December 20, 2014

12 days of reading - day 10: 'landline'


Blogger's Note: With Christmas just around the corner, there's still plenty of time to ask Santa for a few new reads under your tree. Rather than share 12 writing tips (like in 2011 and 2012) or some favorite writers (like last year), this year we are sharing 12 notable (and potentially Christmas list-worthy) books from the past year. I have enlisted the help of my good friend (and voracious reader) Whitney to create this list. Enjoy the 12 Days of Reading.

Day 10: Landline
By Rainbow Rowell
Published July 8
Picked by Whitney
From New York Times bestselling author of Eleanor & Park and Fangirl, Rainbow Rowell, comes a hilarious, heart-wrenching take on love, marriage, and magic phones.
Georgie McCool knows her marriage is in trouble. That it’s been in trouble for a long time. She still loves her husband, Neal, and Neal still loves her, deeply—but that almost seems beside the point now. 
Maybe that was always beside the point. 
Two days before they’re supposed to visit Neal’s family in Omaha for Christmas, Georgie tells Neal that she can’t go. She’s a TV writer, and something’s come up on her show; she has to stay in Los Angeles. She knows that Neal will be upset with her—Neal is always a little upset with Georgie—but she doesn’t expect to him to pack up the kids and go without her.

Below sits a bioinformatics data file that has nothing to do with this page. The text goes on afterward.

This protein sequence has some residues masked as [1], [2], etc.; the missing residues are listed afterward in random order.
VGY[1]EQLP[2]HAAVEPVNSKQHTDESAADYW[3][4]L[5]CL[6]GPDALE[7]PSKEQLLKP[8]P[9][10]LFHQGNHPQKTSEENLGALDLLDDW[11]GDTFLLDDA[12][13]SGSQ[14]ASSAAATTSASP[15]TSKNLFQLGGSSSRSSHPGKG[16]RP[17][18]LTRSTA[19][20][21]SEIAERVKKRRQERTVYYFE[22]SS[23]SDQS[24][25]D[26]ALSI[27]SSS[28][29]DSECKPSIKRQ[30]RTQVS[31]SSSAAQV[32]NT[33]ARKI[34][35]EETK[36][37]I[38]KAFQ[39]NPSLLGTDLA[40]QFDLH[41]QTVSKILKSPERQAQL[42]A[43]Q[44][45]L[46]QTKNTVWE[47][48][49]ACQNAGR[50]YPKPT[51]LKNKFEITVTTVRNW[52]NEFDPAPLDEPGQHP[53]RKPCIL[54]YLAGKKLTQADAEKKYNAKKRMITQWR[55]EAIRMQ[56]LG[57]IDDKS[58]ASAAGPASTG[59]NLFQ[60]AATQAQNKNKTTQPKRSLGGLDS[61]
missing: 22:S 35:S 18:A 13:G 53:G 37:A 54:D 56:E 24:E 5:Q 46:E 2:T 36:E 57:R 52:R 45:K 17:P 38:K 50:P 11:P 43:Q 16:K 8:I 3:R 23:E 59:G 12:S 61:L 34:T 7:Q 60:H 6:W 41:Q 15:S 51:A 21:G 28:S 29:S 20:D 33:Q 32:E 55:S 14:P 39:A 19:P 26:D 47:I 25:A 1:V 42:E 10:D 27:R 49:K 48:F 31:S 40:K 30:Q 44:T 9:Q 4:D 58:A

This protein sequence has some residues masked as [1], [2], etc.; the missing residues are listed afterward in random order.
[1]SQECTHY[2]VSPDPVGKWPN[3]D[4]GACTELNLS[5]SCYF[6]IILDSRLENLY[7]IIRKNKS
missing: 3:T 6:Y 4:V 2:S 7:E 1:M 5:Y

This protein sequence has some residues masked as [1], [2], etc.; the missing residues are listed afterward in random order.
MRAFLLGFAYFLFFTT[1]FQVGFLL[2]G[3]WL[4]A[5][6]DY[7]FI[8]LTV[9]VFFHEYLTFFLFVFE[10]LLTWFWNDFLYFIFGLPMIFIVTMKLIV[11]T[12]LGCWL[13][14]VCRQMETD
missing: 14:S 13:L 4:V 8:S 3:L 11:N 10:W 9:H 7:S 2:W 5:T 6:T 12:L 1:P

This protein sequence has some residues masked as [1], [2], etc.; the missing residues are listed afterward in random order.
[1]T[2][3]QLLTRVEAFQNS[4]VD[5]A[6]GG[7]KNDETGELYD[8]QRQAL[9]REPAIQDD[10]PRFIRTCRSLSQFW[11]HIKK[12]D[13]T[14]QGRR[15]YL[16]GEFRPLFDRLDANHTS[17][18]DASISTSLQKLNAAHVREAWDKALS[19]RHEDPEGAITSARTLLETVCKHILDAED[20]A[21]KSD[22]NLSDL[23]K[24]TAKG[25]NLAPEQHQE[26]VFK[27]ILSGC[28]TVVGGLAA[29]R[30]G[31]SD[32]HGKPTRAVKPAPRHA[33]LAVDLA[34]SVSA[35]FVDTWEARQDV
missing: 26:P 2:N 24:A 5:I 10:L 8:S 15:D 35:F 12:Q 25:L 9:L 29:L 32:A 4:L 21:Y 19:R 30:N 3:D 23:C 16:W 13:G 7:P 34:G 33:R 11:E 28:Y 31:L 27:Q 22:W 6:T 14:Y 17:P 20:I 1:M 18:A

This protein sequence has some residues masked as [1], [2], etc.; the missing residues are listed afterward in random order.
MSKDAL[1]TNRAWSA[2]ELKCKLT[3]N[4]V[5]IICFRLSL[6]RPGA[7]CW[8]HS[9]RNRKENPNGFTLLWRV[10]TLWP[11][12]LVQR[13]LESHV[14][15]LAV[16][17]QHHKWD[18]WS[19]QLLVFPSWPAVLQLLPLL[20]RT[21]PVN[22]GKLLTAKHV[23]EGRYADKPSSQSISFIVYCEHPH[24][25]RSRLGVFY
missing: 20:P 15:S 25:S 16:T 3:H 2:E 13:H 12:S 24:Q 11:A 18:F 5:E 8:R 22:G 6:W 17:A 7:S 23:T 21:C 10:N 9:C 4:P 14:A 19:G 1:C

When her husband and the kids leave for the airport, Georgie wonders if she’s finally done it. If she’s ruined everything. 
That night, Georgie discovers a way to communicate with Neal in the past. It’s not time travel, not exactly, but she feels like she’s been given an opportunity to fix her marriage before it starts. . . . 
Is that what she’s supposed to do? 
Or would Georgie and Neal be better off if their marriage never happened?
I was lucky enough to get to see Rainbow Rowell at a reading of Landline and she was lovely, hilarious, and real—she had so many thoughtful things to say about writing, being an author (I consider those two different things sometimes) and everything else. She also talked about the book, and her inspiration for it, and keeping that in mind, it was even more fun to read.

The book itself was good—I liked the magical phone element and the idea of whether you should change fate if you have the chance. But what l liked so much about Landline was the character of Georgie. I appreciate that she is a strong, successful female character, as these are sometimes hard to come by. She is well-written, three dimensional, and real, and makes Landline worth the read.

Rating: 4 of 5


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